“Pride must die in you, or nothing of heaven can live in you.” —Andrew Murray
9 months ago, Leo Babauta wrote a blog post titled I Failed. Immediately upon reading it, I wished I had written it. It was good and true and honest. But more importantly, it was freeing—for both the reader and writer.
More recently, I have been moved by the words of Brian Gardner and his continued pleas for authenticity. I read his thoughts on living unfiltered and again, streams of freedom flow in his writing. Sarah Peck also has a similar influence on me.
There is great freedom in authenticity.
One evening last month, while sitting at my dining room table, I suffered a dark moment of depravity. I received good news from a friend on the telephone. He’s a good person—someone I admire and look up to.
Understandably, he began telling me some of the wonderful things that had happened in his career. In a moment where I should have been rejoicing alongside him, I felt jealousy instead. I knew it was wrong for me to react this way, but it was the first emotion that surfaced. And no matter how many times I congratulated him, the bitter feeling of envy would not depart.
A few days later, unable to shake my jealousy, I called a friend and poured out my heart. I expressed my frustration with my weakness and asked for help. She responded, “You just accomplished the most important step: admitting this out loud to a trusted friend. Confess your weakness. The sooner you call it what it is, the sooner you are able to move on from it.”
Again, I was reminded there is great freedom in admitting our weakness.
- It removes the artificial walls we have built around us.
- It provides the pathway to begin addressing our faults.
- It opens the door for accountability from others.
- It embraces a life of honesty—with others and with ourselves.
- It offers opportunity to connect with others as they see themselves in our weaknesses.
- It allows others to love us for who we truly are.
- It reminds us we are not alone in our faults. To be human is to be weak.
And yet, as much freedom as there is to be found in authenticity, it is still difficult. Admitting weakness still feels a lot like admitting weakness. But when there are so many advantages to be found in it, perhaps the greatest step is to admit our fear and humbly become transparent anyway.
Allow me to start: I am flawed.
Even more difficult to admit, I struggle with the same flaws over and over again. I know them intimately well and sometimes feel powerless to overcome them.
Seven of My Greatest Flaws
Jealousy. I have struggled with jealousy as long as I can remember. Typically, I blame it on a twin brother who is five inches taller with much broader shoulders. But my jealousy and envy run deeper than mere sibling rivalry. I find myself jealous of the skill and success of other writers. And I am jealous of those who are younger but have accomplished more. Sometimes I find motivation in this envy, but most of the time it is only crippling and burdensome.
Desire for Approval. I seek praise and approval from others—to an unhealthy and damaging degree. This desire keeps my heart and mind focused on myself too much. Often, it inhibits my ability to even be myself. I sometimes write and say things just because I know people want to hear them. And far too often, I withhold strongly held opinions because I know they are unpopular or fear they will not be accepted. There is no freedom when the desire for approval exceeds the desire to be yourself.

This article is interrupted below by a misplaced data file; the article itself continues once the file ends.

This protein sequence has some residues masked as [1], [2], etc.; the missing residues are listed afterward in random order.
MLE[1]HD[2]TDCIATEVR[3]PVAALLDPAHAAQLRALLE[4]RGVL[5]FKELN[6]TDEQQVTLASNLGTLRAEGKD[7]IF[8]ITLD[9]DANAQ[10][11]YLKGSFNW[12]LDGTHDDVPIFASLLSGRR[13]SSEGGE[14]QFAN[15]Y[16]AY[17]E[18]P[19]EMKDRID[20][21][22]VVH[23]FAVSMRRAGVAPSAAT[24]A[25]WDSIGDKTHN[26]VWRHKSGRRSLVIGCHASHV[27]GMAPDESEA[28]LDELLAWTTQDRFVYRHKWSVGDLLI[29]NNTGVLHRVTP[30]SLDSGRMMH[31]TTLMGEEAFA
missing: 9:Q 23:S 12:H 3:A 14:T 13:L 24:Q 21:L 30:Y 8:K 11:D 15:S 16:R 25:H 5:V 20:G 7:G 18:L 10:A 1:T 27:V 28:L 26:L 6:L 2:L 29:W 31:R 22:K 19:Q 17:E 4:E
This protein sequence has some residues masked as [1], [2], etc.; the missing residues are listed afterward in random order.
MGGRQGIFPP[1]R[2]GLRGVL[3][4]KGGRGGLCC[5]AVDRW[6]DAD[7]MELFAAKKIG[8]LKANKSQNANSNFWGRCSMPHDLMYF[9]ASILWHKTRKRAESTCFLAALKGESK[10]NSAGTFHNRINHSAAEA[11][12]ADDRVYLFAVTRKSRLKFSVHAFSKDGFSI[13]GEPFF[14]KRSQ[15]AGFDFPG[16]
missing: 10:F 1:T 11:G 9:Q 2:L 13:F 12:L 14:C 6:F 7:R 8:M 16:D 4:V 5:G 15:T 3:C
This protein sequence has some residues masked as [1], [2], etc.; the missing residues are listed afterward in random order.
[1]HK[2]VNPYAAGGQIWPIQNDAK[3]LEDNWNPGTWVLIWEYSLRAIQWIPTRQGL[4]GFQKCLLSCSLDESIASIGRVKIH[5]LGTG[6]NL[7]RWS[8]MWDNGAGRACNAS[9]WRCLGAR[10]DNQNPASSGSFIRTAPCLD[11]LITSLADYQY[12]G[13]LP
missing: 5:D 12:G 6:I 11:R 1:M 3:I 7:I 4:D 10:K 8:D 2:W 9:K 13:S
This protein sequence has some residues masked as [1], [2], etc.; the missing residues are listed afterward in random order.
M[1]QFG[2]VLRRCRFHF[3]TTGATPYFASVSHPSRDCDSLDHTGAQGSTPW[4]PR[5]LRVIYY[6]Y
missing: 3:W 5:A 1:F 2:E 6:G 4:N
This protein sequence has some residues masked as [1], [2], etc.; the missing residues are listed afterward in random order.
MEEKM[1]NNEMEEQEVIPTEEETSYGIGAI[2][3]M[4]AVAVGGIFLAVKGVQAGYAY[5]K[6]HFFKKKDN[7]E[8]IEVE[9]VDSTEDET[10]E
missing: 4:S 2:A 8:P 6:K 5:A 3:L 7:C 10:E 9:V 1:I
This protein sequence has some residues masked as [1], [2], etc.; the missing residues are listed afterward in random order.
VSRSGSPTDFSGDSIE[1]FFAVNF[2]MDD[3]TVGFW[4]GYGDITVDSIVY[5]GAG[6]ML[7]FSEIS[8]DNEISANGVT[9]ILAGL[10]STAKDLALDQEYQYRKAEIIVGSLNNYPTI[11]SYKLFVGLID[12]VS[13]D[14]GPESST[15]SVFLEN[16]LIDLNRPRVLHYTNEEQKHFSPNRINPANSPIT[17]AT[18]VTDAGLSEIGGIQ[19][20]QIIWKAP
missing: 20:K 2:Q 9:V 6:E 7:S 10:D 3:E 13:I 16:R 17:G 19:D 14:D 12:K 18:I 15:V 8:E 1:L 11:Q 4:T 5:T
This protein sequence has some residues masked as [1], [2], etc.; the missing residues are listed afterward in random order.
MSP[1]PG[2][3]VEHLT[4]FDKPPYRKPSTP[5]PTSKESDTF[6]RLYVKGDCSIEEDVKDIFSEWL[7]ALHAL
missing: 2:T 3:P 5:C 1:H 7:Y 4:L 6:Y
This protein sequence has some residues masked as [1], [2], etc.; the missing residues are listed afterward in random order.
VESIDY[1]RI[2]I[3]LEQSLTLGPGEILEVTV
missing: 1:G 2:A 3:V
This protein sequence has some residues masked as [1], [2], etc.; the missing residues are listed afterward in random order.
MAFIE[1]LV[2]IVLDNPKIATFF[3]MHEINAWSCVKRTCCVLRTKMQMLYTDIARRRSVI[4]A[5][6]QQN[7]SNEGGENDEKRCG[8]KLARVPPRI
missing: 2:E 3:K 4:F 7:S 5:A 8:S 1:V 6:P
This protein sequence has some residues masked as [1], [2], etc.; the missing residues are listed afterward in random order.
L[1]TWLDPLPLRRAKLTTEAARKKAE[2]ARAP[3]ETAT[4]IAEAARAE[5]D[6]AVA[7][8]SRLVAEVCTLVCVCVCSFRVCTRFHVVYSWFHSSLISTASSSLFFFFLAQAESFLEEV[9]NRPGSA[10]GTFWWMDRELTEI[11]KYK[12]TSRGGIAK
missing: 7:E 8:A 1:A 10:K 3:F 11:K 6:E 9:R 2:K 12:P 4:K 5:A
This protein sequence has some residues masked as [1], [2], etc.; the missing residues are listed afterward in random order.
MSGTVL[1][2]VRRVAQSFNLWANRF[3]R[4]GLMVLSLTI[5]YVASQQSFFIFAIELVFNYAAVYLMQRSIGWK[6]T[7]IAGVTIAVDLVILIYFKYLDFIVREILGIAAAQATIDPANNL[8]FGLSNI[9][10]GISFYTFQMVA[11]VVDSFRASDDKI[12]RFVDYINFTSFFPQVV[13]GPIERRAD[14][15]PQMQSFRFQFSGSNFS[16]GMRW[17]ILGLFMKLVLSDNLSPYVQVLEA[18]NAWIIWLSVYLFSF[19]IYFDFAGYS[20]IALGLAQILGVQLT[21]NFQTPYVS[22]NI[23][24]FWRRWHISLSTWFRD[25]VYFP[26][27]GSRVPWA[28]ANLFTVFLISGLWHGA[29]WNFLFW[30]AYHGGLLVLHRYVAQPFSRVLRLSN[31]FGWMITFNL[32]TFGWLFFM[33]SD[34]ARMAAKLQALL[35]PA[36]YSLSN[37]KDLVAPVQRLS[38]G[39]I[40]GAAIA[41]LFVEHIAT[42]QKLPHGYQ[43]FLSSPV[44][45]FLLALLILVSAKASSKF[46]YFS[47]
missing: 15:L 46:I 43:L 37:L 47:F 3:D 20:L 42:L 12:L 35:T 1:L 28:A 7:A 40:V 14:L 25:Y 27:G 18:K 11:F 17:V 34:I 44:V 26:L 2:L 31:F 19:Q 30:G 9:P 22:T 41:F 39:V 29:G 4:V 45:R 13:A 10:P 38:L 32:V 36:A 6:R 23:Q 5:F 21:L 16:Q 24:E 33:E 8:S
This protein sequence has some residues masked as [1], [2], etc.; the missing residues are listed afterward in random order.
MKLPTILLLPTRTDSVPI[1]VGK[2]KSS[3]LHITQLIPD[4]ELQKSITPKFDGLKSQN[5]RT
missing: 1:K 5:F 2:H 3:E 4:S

Lack of Self-Discipline. I am less self-disciplined than most. I write often about the importance of rising early, turning off distractions, and focused devotion to meditation. I have experienced beauty and joy in each. And yet, I sleep in far too many mornings each week and have played far more Candy Crush on my iPhone than I’d ever care to admit. I waste countless hours each week when I should be working or devoted to more important pursuits (meditation, reading, exercise). I desperately envy those who do not need a deadline to complete a project.
Selfishness. I love generosity. It is important and valuable. It is wonderful to write about, but difficult to practice. Even when it was difficult, I donated 10% of my income to charity, sometimes even more. I am thankful for the financial and the life lessons I have learned from the discipline. But nowadays, money is not tight. I have more liquid assets today than at any point before and my expenses are the lowest they have been in 10 years. And yet, during a stage of life when excessive generosity should be easier than ever, I find myself holding on to more than ever. My selfishness is being revealed during a time of plenty.
Guilt over Physical Possessions. I own more things than I need. I own less than most, but still more than I need. There are books under my bed and tools in my garage that will never be used. There are CDs and DVDs and couches (yes, couches) we intend to sell but haven’t yet. Some of the closets in my home are embarrassingly full. I believe strongly in the benefits of owning and buying less. And I have written often that my practice of minimalism is much less extreme than most. But still, I continue to have this nagging feeling that I am no less qualified to write about this topic than anyone else.
Lack of Empathy. I am less compassionate than I should be. It’s not that I don’t care about the emotional needs of the people around me, it’s that I don’t even think to notice them. As I dig deeper into this fault, I continue to run into my desire for approval from others. I go through my day so focused on being noticed and validated by others, I don’t even shift my focus long enough to notice the pain of others.
Protecting my Image. I suffer through a constant need to protect my image. I rarely express weakness to even my closest friends as I work desperately hard to protect their thoughts about me. I rarely ask for help—to do so would be to admit my need for it. Indeed, my pride runs very deep and expresses itself in numerous ways. Perhaps its greatest expression is my desire to pretend that it is well-placed.
There is great freedom in authenticity. I am thankful for those who have gone before and modeled it for me.
In a world where our public image can be meticulously crafted though Instagram and Facebook and Twitter and personal blogs, we must work hard to embrace our authenticity and overcome the fear associated with exposing our faults.